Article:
The reaction to form calcium carbonate is an example of a chemical process. Biological process can also be utilised. Algae in the ocean may be stimulated to increase their uptake of carbon dioxide. The algae would eventually sink to the ocean floor, taking with it the captured carbon dioxide.
The problem with carbon capture is that it cannot be used to reverse climate change. It can only reduce the amount of warming since it is unrealistic to assume any of these strategies could take out more carbon dioxide from the atmosphere than the total we emit.
Solar radiation management
Management of incoming solar radiation is the second major branch of geoengineering. One example of this would be to release large amounts of sulphur dioxide into the upper atmosphere. There it would form droplets of sulphuric acid that reflect incoming radiation and cool the planet. A similar technique would be to inject aerosols into susceptible clouds making them brighter and more reflective.
There are other more expensive ways to manage solar radiation. Huge space reflectors could be placed around the Earth, or the albedo effect could be utilised using reflectors at the surface (in the same way the roofs of buildings are painted white to reflect more sunlight).
Which one is best?
There is good and bad in every geoengineering method – no single one is the cure-all that some might be hoping for. The use of atmospheric aerosols is less expensive and can be effective, could cause ozone depletion and warming of the stratosphere. The removal of carbon dioxide by algae stimulation relies on the correct species getting the correct nutrients.
Managing solar radiation could also lead to a much bigger problem in the future if deployed while we continue to increase carbon dioxide levels. If one of the methods had a wide roll out, but then there were to be a failure in the technology, the result would be a catastrophic sharp rise in global temperatures. There is also evidence that managing solar radiation could lead to a drought over the Amazon rainforest.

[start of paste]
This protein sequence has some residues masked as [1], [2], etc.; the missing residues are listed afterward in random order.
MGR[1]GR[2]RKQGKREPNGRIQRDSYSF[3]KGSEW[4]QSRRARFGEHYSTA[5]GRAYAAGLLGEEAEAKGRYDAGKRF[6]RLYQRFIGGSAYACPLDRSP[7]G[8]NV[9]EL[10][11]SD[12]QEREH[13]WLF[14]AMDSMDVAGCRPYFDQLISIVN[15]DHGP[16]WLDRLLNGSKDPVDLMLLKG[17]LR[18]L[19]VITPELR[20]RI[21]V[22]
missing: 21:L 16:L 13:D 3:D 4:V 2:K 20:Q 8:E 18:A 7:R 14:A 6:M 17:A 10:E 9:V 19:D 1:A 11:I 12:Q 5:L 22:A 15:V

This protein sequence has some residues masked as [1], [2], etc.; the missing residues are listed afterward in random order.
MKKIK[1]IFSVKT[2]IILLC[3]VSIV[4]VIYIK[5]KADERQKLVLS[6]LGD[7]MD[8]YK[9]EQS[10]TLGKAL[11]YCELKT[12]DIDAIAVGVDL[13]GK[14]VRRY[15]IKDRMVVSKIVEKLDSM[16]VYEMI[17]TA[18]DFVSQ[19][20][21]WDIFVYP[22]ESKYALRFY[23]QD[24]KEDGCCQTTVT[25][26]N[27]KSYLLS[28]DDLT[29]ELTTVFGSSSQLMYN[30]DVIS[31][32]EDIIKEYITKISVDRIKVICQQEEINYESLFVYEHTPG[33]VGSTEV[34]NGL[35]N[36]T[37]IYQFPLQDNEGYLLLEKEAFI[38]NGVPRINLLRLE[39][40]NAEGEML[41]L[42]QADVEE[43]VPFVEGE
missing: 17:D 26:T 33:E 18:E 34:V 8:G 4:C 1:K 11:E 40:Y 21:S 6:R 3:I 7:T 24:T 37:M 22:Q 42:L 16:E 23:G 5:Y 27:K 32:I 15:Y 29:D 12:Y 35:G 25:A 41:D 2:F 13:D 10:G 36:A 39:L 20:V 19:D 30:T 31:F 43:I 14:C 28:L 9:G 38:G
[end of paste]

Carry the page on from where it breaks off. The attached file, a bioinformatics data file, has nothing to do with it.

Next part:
Should we geoengineer our climate?
There is obviously no correct answer here and the question divides the opinions of many scientists. On one hand the likelihood that our fossil fuel-burning habits are not going to be changing enough to completely rule out the use of these technologies. Then again many of them are either extremely expensive or pose a high risk to ecosystems and other areas of the climate.
If it were me making the decisions, I would drastically scale-back the use of fossil fuels and other sources of emissions before any of these technologies actually get the go ahead, since the risks are too high. If it were possible to solve the problem by doing this alone it would have already been done, or we would at least be closer to a solution. I believe we should advance the geoengineering technologies we have, develop new ones and test them to make sure we have them available as a last resort.
What do you think? Could geoengineering be the solution? Should we be putting more money and effort into these technologies? It would be great to hear more people’s views on this.